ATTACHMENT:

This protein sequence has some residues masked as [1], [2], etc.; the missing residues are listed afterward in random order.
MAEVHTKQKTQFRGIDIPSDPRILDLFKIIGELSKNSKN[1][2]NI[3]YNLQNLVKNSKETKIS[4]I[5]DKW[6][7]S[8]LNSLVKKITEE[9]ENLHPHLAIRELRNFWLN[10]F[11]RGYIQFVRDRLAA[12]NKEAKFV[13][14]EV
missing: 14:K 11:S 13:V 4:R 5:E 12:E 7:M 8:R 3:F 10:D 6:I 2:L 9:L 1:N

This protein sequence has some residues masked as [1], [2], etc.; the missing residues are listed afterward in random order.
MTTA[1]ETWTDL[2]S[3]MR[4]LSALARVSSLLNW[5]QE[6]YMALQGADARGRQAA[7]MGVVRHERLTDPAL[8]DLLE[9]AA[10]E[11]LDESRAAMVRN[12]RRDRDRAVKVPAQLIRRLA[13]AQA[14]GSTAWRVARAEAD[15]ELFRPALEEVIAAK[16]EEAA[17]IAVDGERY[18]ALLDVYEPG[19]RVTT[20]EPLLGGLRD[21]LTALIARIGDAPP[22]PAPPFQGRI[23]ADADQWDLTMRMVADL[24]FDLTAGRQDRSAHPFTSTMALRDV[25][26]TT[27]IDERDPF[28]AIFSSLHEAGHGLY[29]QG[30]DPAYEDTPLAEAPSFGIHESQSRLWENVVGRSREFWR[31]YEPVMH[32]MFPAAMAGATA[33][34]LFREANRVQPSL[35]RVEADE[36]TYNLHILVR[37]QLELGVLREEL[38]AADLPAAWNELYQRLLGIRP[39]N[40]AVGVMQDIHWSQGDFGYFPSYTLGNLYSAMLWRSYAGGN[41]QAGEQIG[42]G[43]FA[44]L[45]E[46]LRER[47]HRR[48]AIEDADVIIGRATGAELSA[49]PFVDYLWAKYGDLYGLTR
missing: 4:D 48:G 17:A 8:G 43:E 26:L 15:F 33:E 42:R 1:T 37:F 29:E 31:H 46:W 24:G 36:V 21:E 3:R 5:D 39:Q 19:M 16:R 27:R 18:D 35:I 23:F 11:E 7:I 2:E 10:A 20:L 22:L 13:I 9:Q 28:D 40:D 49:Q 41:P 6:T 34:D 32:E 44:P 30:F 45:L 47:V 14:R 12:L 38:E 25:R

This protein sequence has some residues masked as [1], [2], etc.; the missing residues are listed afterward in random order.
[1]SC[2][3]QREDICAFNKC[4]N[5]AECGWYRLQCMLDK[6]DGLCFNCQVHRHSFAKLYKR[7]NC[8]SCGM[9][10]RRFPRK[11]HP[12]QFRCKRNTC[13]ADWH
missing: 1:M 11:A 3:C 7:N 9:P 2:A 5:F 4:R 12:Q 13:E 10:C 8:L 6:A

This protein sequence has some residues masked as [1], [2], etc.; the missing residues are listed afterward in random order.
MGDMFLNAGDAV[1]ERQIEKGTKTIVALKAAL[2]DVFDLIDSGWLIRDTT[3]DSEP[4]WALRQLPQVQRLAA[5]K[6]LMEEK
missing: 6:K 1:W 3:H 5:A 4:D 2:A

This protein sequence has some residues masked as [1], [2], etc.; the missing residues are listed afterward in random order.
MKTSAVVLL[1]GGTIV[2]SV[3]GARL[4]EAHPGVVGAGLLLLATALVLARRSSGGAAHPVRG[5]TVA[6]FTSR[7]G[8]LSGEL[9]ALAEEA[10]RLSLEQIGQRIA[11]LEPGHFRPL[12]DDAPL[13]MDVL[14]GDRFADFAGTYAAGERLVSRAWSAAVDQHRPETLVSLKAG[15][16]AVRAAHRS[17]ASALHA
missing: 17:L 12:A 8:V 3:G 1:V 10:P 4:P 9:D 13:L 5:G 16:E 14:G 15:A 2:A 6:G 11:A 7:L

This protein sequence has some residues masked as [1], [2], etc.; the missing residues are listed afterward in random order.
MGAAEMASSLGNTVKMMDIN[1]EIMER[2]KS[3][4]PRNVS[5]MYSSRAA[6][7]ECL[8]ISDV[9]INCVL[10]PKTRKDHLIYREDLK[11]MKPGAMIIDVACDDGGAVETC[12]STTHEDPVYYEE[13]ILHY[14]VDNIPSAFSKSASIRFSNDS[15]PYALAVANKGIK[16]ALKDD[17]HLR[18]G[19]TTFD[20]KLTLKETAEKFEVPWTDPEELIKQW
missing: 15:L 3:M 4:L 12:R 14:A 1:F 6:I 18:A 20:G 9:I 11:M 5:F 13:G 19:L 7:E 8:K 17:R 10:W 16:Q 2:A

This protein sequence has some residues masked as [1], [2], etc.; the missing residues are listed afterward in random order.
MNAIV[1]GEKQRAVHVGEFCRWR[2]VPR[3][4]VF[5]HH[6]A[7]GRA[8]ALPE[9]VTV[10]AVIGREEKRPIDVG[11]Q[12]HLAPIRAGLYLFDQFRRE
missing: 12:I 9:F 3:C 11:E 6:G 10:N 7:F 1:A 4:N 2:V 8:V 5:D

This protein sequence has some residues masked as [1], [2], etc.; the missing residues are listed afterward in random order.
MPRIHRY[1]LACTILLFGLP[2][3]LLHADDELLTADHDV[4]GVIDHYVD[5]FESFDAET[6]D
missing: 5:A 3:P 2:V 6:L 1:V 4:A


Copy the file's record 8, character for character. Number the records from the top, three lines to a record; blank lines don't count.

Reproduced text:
This protein sequence has some residues masked as [1], [2], etc.; the missing residues are listed afterward in random order.
MPRIHRY[1]LACTILLFGLP[2][3]LLHADDELLTADHDV[4]GVIDHYVD[5]FESFDAET[6]D
missing: 5:A 3:P 2:V 6:L 1:V 4:A